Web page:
Feeding Habits of Mesopelagic Species of Fish and Estimation of Plankton Graze in the Northwest Atlantic

NAFO Sci. Coun. Studies, 19:79-85

S. G. Podrazhanskaya

All-Union Research Institute of Marine Fisheries and Oceanography (VNIRO)
17, V. Krasnoselskaya, 107140, Moscow, Russia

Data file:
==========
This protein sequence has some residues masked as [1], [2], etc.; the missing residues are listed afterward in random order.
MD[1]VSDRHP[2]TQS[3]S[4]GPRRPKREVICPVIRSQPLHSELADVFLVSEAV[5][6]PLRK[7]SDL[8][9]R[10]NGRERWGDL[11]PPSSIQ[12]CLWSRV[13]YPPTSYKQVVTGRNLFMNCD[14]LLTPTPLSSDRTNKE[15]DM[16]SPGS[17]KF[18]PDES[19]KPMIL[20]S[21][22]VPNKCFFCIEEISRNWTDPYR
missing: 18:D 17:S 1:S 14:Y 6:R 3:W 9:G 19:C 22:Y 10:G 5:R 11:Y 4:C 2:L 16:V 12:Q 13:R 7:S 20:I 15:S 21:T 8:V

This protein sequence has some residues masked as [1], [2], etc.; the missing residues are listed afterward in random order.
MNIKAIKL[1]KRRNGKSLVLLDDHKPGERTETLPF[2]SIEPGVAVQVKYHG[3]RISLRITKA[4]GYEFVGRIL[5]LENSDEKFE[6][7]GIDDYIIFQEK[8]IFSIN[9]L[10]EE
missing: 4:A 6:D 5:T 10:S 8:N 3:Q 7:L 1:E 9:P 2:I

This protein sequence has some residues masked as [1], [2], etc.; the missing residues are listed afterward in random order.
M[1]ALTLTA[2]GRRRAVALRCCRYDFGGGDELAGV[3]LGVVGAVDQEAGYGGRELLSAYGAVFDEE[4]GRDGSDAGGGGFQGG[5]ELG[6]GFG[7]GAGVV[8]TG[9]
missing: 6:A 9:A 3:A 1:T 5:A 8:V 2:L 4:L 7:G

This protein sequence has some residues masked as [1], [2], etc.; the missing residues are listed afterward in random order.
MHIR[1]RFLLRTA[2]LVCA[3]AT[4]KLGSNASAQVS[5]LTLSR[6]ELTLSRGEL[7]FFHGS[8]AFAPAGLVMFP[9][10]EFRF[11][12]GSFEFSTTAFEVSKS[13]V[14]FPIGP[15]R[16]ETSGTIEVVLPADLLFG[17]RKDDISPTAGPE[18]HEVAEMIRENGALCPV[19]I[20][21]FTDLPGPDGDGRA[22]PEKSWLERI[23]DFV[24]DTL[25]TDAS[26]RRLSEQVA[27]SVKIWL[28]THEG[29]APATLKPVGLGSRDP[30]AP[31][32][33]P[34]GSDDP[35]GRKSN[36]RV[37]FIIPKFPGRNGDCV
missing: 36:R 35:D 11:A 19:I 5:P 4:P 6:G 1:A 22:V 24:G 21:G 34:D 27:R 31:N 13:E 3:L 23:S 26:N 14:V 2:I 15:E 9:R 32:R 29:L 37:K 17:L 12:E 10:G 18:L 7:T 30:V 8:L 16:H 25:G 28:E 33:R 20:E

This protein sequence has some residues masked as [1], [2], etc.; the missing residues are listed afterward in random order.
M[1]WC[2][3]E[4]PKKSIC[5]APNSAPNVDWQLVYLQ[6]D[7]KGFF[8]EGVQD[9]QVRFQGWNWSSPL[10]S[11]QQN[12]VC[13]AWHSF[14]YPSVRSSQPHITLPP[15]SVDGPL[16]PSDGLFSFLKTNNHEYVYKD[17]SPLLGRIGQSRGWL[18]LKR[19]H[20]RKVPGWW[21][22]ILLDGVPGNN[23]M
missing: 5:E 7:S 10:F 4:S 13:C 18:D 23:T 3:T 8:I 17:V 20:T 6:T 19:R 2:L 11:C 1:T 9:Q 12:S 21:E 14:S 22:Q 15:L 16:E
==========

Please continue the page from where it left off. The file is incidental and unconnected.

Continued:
The feeding habits of lanternfishes of the family Myctophidae was investigated in one of the most productive regions in the Northwest Atlantic, where the oceanographic regime and character of bioproductive processes are formed under the influence of the Labrador, North Atlantic and Gulf Stream Currents. A total of 344 stomachs from 11 species of adult myctophids ranging from 30 to 135 mm in size were examined. The most representative data were on Benthosema glaciale, Myctophum punctatum, Ceratoscopelus maderensis and Notoscopelus elongatus. Benthosema glaciale is an arcto-boreal species endemic to the North Atlantic while the other three species are immigrants that are brought in with warm currents. The average volume of food in the stomachs examined was low and there were many empty stomachs (up to 82.5% in B. glaciale). The mean-value of the feeding index was also low, from 28.6 o/ooo in B. glaciale to 173.3 o/ooo in Protomyctophum arcticum. Copepods were the main food item found in the stomachs of B. glaciale, Hygophum benoiti, Lobianchia dolfeni, Electrona risso and P. arcticum whereas M. punctatum, Diaphus rafinesque, N. elongatus and Notoscopelus bolini fed mainly on euphausiids, and hyperiids dominated in the food of C. maderensis. The food spectra showed the spatial distribution and vertical structure of the main water masses, played an important role. The most favourable feeding conditions for myctophids were on the North Atlantic water mass with high values of the feeding index and narrow spectrum of food species. The investigation focusing on the summer-autumn season showed the diurnal diet was moderate ranging from 0.3 to 1.5%. The grazing rate of the known biomass of myctophids ranged widely and suggested that the availability of food in the area in the summer-autumn period may be a limiting factor. This and the hydrographic regime seemed responsible for the absence of fishable concentrations of myctophids in July-October, 1983.